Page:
As mountaineers and skydivers know from experience and anyone who has looked at tall mountains can deduce, the higher above sea level you get, the colder it is. This is because the further from the gravitational pull of the Earth you get, effectively sea level, the thinner the atmosphere, which is the air we breathe, becomes. Eventually it gets so thin we are out into the near vacuum of space. The Sun's light heats the air molecules, so the fewer of them there are the less local heat or warmth there is. Outer space is close to absolute zero, 0 degrees Kelvin (-273C or -460F) because the atoms and molecules in outer space are so few and far between.
Declaring places where people live, conduct research or have placed remote weather stations the coldest places on Earth solely on the basis of those places being where we have recorded temperatures demonstrates the limitations of our science and our current knowledge. They are the places where we have measured the coldest temperatures at particular moments in time. From a scientific viewpoint they are therefore the places that have experienced the coldest temperatures because science requires physical evidence.
From a logical viewpoint, that is unlikely. The area covered by such measurements in comparison to the total surface of the Earth and the ongoing reality of time, makes it unlikely that our recording devices have recorded the coldest temperatures on Earth, even if we ignore the subjective realities of wind chill.
The most consistently cold place on Earth is most likely in the ocean deeps, somewhere towards the bottom of the oceanic trenches that is both far below the seas' surface and far from any undersea volcanoes or geothermal vents. At such depths it is the pressure that keeps water liquid rather than the temperature, and without the warming influences of the sun or geothermal activity, the cold temperatures would remain very cold year round. If anyone has equipment recording such temperatures and pressures, they do not appear to be making it available on the Internet.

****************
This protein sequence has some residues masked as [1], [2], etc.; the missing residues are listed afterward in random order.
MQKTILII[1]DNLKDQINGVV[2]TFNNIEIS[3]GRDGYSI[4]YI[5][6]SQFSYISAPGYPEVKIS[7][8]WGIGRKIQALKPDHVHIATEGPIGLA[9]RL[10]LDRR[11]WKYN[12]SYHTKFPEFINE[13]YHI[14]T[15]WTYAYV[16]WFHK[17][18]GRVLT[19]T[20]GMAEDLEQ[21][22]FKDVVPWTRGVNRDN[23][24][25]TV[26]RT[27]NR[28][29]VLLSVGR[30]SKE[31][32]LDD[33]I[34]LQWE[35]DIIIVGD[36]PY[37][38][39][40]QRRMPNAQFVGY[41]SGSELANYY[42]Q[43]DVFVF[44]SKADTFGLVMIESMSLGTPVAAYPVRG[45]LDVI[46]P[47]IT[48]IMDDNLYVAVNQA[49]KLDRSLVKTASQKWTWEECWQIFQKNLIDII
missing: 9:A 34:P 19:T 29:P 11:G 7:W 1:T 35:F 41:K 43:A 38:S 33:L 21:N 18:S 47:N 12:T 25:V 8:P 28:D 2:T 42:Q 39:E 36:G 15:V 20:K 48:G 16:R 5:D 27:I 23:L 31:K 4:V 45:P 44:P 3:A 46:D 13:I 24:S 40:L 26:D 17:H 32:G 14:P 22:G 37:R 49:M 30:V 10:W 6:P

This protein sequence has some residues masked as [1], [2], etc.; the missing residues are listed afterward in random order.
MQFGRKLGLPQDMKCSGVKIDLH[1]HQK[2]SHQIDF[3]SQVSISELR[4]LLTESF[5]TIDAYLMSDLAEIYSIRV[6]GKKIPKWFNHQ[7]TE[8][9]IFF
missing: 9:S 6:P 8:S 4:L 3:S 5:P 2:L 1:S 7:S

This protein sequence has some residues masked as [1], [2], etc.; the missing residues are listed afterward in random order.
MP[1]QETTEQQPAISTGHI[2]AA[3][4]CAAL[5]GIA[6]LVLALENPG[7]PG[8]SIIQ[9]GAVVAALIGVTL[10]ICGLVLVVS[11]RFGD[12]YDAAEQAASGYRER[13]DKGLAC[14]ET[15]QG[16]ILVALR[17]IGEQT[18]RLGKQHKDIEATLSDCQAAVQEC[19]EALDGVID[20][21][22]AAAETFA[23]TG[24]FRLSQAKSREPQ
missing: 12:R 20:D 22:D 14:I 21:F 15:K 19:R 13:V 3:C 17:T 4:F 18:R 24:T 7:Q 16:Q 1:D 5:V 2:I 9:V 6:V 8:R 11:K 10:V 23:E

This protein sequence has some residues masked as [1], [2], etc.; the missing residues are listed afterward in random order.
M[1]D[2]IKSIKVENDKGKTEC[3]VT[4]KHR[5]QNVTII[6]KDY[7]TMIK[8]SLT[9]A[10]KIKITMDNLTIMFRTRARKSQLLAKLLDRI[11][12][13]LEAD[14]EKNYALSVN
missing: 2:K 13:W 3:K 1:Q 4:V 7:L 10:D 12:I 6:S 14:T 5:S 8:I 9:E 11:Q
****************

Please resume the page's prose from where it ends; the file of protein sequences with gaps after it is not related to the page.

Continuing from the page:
Above the ocean waves we would be best to look at the mountain tops for the coldest places on Earth. The tallest mountain in Antarctica is Vinson Massif at 4,892m (16,050 ft) above sea level; it was first climbed in 1966; during the local summer, of course. During the Antarctic summer it has an average temperature at the peak of -30C (-20F) in comparison to Vostok station's -15C to -20C average. Its ambient temperature during a blizzard in the later part of the Antarctic winter is unknown, but it is perfectly reasonable to suspect that it might be lower than Vostok station's recorded lowest of -89.2C.
Mount McKinley in the southern half of Alaska is the highest mountain in North America at 6,194m (20,320 ft). A weather station located at the 5,800m (19,000 ft) level in 2002 has since recorded temperatures as low as -59.7C (-75.5F), recorded on December 1st, 2003. The day before it recorded 59.1C ( -74.4F) that, when combined with that day's wind chill factor, resulted in a subjective temperature of -83.4C (-118.1F). The lowest on record for North America.
The highest mountain in the world is Mount Everest in the Himalayas at 8,848m (29,029 ft). Being the highest mountain on our planet, it has been scaled by quite a few mountaineering parties since Sir Edmund Hilary and Tenzing Norgay first reached its peak on the 29th of May, 1953. Mount Everest is north of the equator, so late May is during the Nepalese summer. It would seem that no mountaineering party since, and including that first, has taken a remote weather monitoring station up with them. As most, if not all, have also climbed to the peak during its summer months, it makes little difference that none of them seem to have bothered to record the ambient temperature at the peak while they have been celebrating their climbing success there.
Considering the physical realities of our planet, Earth, it seems reasonable to hypothesize that the coldest place on Earth is the peak of Mount Everest in the early hours of the morning during a mid-winter blizzard. But, to date, there is no scientific proof of that.